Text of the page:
Zimmermann, Mirjam Sarah. Novel photocleavable intracellular heterodimerizer to manipulate protein dynamics with high spatiotemporal precision. 2015, PhD Thesis, University of Basel, Faculty of Science.
Restricted to Repository staff only until 1 January 2018.
Available under License CC BY-NC-ND (Attribution-NonCommercial-NoDerivatives).
Official URL: http://edoc.unibas.ch/diss/DissB_11518
Chemical inducers of dimerization (CIDs) are powerful tools to manipulate proteins in a spatially and temporally confined region within the cell and to reproduce protein-protein and protein-membrane interactions, which trigger the activation of signaling pathways. These so called “chemical dimerizers” are small organic molecules, which bind simultaneously two specific dimerizing domains. In the presence of the dimerizer, two proteins fused to these dimerizing domains are brought into close proximity, which initiates a cellular effect linked to
the interaction of the protein partners.
We developed a new class of CIDs, based on an intracellular, covalent Halo- and SNAP-tag reactive dimerizer, called HaXS. Its modular synthetic strategy enables the relatively simple introduction of novel functional groups into the core module linking the Halo- and the SNAPtag substrates in order to generate HaXS derivatives with novel features. Through the introduction of a photocleavable methylnitroveratryl (MeNV) group, we developed the first,
cell-permeable photocleavable heterodimerizer, called MeNV-HaXS. Excitation at 360 nm cleaves MeNV-HaXS and reverses the MeNV-HaXS-induced SNAP- and HaloTag dimer complex.
HaXS unifies several important features, which are essential to mimic physiologic signaling pathways, such as the fast and selective induction of protein-protein interactions, the absent interferences with endogenous signaling pathways as well as the possibility to reverse an
induced dimerization event. HaXS was successfully used to target tagged proteins to selected intracellular organelles such as endosomes, lysosomes, the plasma membrane, mitochondria, the nucleus and the actin skeleton, which can be exploited to study the function
of a particular protein in different subcellular contexts. Furthermore, the manipulation of protein localizations can be used as a strategy to initiate signaling pathways at defined starting points and cellular locations. Through the HaXS-induced control of signaling protein
localizations, which function upstream of the targeted signaling pathway, HaXS is able to selectively control the activation resp. inactivation of an isolated signal transduction branches
in a complex signaling network. Additionally, the combination of chemical-induction and light induced reversion of MeNV-HaXS-induced dimers enables to inactivate any protein of interest through sequestering it away from its functional compartment, followed by an optically guided cleavage of the dimer complex, which releases the sequestered proteins and restores its function. Sine the release of anchored proteins occurs with high spatiotemporal precision (t < 1 sec, from single vesicles), this simple experimental setup enables to study translocation kinetics of trapped proteins back to their normal localization in live cells.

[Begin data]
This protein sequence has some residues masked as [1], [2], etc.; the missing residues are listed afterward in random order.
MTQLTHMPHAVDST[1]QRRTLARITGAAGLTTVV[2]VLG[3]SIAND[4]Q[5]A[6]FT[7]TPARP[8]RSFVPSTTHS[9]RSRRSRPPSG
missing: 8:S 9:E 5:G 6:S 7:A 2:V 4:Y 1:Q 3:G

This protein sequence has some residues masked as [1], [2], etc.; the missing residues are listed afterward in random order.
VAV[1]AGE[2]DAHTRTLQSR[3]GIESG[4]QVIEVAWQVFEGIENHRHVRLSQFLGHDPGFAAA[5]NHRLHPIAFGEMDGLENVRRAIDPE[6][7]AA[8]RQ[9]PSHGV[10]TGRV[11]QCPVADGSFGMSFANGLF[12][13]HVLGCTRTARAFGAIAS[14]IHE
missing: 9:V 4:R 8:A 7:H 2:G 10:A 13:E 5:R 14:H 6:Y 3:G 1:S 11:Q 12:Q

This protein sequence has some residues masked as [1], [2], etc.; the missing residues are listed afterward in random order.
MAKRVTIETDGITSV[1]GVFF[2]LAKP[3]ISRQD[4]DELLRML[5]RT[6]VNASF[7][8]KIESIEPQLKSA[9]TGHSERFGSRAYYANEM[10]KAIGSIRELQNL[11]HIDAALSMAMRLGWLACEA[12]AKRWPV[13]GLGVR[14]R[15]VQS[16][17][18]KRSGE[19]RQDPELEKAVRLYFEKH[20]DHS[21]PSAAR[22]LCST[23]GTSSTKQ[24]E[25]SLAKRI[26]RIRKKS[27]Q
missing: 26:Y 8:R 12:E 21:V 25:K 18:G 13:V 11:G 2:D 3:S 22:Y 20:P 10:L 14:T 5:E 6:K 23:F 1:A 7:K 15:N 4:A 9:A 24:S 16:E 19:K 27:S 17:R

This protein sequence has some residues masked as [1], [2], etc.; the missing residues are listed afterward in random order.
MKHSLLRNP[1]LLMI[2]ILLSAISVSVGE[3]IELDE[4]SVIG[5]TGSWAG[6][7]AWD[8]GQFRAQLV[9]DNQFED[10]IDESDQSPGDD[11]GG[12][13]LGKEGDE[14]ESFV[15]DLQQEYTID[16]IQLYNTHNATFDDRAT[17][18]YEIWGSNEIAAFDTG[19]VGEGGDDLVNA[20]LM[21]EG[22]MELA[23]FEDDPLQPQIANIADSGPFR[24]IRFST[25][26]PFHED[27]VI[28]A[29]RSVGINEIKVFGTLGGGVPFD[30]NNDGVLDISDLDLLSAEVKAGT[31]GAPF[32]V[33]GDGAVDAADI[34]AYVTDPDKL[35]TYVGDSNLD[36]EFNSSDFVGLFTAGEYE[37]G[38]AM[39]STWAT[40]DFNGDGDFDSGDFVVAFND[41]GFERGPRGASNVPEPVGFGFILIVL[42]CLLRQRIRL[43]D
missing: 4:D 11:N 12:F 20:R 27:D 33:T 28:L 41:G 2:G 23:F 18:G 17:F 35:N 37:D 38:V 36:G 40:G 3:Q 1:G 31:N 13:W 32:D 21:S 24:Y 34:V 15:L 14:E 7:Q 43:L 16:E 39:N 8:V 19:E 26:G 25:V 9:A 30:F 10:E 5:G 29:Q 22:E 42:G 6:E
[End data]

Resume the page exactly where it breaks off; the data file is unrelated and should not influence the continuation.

To get further insights into the dimerization behavior of the HaXS CID or CIDs in general, we analyzed the chemical induced dimerization reactions with a modeling software called CellDesigner. We demonstrated how various parameters of a CID, such as the ratio of the
rate constants of the dimerizing tags or the choice of the dimerizer concentration affects the speed as well as the efficiency of the dimer formation. This allows one to perform efficient dimerization experiments and to understand how parameters of a CID can be optimized to
improve its dimerization performance.
The most widely used CID system is based on rapamycin, which induces a tight binding between FKBP12 and the FKBP rapamycin domain (FRB) of mammalian target of rapamycin (mTORC1). The rapamycin CID profits from excellent kinetics, but the cross reactions with mTORC1 diminishes the utility to study cellular events involved in cell growth and metabolism. Analogs of rapamycin (so-called rapalogs), which only react with an engineered version of the FRB domain but not with the endogenous FRB domain of mTORC1, are developed to overcome the immunosuppressive properties of rapamycin while retaining their dimerization ability. The synthesis of rapalogs is challenging, since already minute rapamycin or rapamycin by-products impurities are sufficient to inhibit mTORC1. We successfully
established a new protocol for the synthesis and purification of a C16 phenyl carbamate (pcRap) rapalog, which induces dimerization of FKBP and FRB fusion proteins without interfering with the mTORC1 pathway.
Summing up, we provide three valid dimerizer molecules (HaXS8, MeNV-HaXS, pcRap) to the current toolbox of CIDs. Many important features necessary to reproduce physiological signaling pathways are unified in our CIDs and will enable to dissect many cellular signaling
events. Furthermore, the combination of a HaXS CID with a rapamycin or rapalog based CID, enables the simultaneous and orthogonal control of two different proteins within a single cell and thus greatly improves the possibilities for cellular interrogations.
|Advisors:||Wymann, Matthias Paul|
|Committee Members:||Ballmer-Hofer, Kurt|
|Faculties and Departments:||03 Faculty of Medicine > Departement Biomedizin > Division of Biochemistry and Genetics > Cancer- and Immunobiology (Wymann)|
|Bibsysno:||Link to catalogue|
|Number of Pages:||144 S.|
|Last Modified:||30 Jun 2016 10:58|
|Deposited On:||10 Dec 2015 07:49|
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